The Spectator, Volumes 1, 2 and 3 eBook

This eBook from the Gutenberg Project consists of approximately 2,859 pages of information about The Spectator, Volumes 1, 2 and 3.
“What happened the other Day, gives me a lively Image of the Inconsistency of human Passions and Inclinations.  We pursue what we are denied, and place our Affections on what is absent, tho we neglected it when present.  As long as you refused my Love, your Refusal did so strongly excite my Passion, that I had not once the Leisure to think of recalling my Reason to aid me against the Design upon your Virtue.  But when that Virtue began to comply in my Favour, my Reason made an Effort over my Love, and let me see the Baseness of my Behaviour in attempting a Woman of Honour.  I own to you, it was not without the most violent Struggle that I gained this Victory over my self; nay, I will confess my Shame, and acknowledge I could not have prevailed but by Flight.  However, Madam, I beg that you will believe a Moments Weakness has not destroyed the Esteem I had for you, which was confirmed by so many Years of Obstinate Virtue.  You have Reason to rejoice that this did not happen within the Observation of one of the young Fellows, who would have exposed your Weakness, and gloried in his own Brutish Inclinations.  I am, Madam, Your most devoted Humble Servant.”

  Isabella, with the Help of her Husband, returned the following Answer.

    SIR,

“I cannot but account my self a very happy Woman, in having a Man for a Lover that can write so well, and give so good a Turn to a Disappointment.  Another Excellence you have above all other Pretenders I ever heard of; on Occasions where the most reasonable Men lose all their Reason, you have yours most powerful.  We are each of us to thank our Genius, that the Passion of one abated in Proportion as that of the other grew violent.  Does it not yet come into your Head, to imagine that I knew my Compliance was the greatest Cruelty I could be guilty of towards you?  In Return for your long and faithful Passion, I must let you know that you are old enough to become a little more Gravity; but if you will leave me and coquet it any where else, may your Mistress yield.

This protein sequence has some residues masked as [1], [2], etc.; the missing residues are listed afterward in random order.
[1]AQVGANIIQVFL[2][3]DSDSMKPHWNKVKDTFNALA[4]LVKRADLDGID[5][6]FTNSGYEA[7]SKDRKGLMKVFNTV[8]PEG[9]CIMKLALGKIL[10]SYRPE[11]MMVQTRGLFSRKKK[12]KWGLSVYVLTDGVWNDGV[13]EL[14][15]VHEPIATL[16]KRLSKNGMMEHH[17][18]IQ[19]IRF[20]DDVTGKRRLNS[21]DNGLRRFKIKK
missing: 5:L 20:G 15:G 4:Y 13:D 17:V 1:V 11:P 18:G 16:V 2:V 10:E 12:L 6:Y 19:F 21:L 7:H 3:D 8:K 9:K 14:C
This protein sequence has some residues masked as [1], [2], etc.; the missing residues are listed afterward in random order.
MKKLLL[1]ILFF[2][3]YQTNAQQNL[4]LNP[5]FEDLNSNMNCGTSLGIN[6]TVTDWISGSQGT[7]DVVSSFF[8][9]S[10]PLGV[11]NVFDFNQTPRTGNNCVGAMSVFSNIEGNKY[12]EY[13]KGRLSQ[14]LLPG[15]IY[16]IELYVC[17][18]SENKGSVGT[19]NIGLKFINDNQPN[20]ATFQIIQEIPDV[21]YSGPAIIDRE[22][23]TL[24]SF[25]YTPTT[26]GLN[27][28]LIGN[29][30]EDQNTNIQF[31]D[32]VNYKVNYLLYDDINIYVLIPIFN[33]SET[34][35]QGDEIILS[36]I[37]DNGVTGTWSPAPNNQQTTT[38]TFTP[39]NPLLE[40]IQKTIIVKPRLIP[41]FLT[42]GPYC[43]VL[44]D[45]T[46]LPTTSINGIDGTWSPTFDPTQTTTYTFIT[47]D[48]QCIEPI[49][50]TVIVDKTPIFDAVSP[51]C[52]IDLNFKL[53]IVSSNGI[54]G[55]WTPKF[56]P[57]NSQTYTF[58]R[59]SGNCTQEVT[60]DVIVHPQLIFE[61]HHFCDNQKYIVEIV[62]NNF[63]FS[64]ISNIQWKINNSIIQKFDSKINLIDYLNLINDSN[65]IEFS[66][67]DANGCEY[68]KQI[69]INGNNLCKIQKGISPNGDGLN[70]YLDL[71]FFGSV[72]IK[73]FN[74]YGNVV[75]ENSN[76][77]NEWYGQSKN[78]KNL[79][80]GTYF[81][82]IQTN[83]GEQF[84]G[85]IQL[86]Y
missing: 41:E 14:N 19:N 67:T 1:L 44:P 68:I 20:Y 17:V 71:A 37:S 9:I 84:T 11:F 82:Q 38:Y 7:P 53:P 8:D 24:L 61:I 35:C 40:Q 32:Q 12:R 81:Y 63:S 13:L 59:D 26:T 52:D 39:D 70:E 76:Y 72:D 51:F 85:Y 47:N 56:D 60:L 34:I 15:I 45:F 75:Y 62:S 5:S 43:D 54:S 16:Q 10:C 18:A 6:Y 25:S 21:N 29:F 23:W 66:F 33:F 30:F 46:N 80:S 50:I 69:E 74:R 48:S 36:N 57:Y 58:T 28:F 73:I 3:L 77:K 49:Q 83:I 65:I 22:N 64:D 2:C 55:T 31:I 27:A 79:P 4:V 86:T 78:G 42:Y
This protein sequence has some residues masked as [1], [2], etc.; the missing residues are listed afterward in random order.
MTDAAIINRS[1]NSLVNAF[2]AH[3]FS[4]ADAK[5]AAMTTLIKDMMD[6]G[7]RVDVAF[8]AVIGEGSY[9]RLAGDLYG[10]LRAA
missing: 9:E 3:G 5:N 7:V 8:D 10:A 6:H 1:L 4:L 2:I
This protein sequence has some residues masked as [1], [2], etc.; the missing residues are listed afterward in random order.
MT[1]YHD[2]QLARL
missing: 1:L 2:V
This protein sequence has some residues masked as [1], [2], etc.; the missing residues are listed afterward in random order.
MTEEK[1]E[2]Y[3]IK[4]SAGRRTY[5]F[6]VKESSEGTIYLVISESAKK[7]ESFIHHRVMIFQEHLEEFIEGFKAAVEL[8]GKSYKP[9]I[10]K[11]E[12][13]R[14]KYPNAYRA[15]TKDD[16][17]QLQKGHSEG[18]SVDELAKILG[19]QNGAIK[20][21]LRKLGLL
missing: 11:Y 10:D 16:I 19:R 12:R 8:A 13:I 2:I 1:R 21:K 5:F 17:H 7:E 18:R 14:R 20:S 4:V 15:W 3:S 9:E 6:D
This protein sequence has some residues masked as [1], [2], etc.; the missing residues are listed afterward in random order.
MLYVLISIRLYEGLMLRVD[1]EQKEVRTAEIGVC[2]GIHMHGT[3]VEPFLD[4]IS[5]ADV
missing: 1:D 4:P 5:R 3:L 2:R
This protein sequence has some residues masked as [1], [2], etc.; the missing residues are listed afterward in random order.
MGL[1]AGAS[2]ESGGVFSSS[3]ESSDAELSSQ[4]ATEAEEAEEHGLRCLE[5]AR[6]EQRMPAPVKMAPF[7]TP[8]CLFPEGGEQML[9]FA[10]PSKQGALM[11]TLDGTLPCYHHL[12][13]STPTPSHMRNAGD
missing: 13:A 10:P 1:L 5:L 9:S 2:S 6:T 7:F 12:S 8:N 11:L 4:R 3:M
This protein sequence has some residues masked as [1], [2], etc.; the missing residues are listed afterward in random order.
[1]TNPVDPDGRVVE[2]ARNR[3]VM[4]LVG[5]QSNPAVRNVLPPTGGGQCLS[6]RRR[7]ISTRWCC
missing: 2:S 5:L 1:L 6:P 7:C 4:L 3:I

ISABELLA.”

T.

[Footnote 1: 

  Rideat et pulset Lasciva decentius AEtas.

Hor.]

* * * * *

No. 319.  Thursday, March 6, 1712.  Budgell.

  Quo teneam vultus mutantem Protea nodo?

  Hor.

I have endeavoured, in the Course of my Papers, to do Justice to the Age, and have taken care as much as possible to keep my self a Neuter between both Sexes.  I have neither spared the Ladies out of Complaisance, nor the Men out of Partiality; but notwithstanding the great Integrity with which I have acted in this Particular, I find my self taxed with an Inclination to favour my own half of the Species.  Whether it be that the Women afford a more fruitful Field for Speculation, or whether they run more in my Head than the Men, I cannot tell, but I shall set down the Charge as it is laid against me in the following Letter.

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The Spectator, Volumes 1, 2 and 3 from Project Gutenberg. Public domain.
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